Driven by storms in December, Lake Oroville, the primary storage reservoir for the California State Water Project, began to increase and ended December at 29% of the reservoir’s total capacity or 47% of the historical average level for the date. While storage levels are increasing in January, they continue to lag behind both last year and the 1976-1977 dry period (see chart).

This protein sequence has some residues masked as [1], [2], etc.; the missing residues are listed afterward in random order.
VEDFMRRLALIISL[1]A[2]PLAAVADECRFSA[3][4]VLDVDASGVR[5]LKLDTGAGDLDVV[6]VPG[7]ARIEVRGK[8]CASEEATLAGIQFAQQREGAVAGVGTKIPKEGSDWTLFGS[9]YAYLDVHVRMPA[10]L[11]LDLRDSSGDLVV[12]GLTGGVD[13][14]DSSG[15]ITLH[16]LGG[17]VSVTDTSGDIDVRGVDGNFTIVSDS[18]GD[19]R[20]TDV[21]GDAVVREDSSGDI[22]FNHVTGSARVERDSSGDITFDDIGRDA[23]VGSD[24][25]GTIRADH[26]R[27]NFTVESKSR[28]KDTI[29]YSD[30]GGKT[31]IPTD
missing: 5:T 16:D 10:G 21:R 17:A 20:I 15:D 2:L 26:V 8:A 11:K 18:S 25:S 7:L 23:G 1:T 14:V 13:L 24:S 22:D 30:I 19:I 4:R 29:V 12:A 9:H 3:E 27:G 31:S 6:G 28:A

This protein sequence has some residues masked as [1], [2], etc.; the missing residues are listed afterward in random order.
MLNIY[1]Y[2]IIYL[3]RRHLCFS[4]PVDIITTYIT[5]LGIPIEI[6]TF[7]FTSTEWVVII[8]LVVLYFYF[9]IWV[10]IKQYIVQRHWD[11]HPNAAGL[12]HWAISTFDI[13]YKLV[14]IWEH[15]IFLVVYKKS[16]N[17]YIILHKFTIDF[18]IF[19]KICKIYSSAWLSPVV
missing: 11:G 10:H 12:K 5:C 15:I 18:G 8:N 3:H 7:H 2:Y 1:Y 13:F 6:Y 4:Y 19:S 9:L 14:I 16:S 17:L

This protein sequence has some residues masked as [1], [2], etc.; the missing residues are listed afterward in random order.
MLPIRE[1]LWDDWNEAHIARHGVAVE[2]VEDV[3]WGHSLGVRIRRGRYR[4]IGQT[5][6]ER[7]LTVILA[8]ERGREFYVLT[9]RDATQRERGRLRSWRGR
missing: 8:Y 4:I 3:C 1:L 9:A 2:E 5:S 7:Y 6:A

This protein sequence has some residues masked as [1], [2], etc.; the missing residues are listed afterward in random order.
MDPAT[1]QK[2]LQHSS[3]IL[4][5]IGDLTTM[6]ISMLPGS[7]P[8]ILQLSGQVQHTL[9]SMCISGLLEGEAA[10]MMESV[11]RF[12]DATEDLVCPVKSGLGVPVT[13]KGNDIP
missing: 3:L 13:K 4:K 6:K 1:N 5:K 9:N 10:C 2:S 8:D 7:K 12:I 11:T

Recent storms have been attributed to El Niño. Coming into the rainy season, forecasters assigned high probabilities to the likelihood of wet conditions in Southern California, and said that wet conditions are more likely than dry conditions in Northern California. But snowpack levels and the impact of El Niño conditions on storage levels—the primary factors affecting DWR’s SWP allocation—remain in question. DWR announced an initial allocation of 10% on December 1st and noted that the allocation could increase or decrease depending on the amount of precipitation received. (For an update on the impact of recent precipitation on the forecasted final SWP allocation, see “December Storms Double Forecasted 2016 Final SWP Allocation,” in this issue).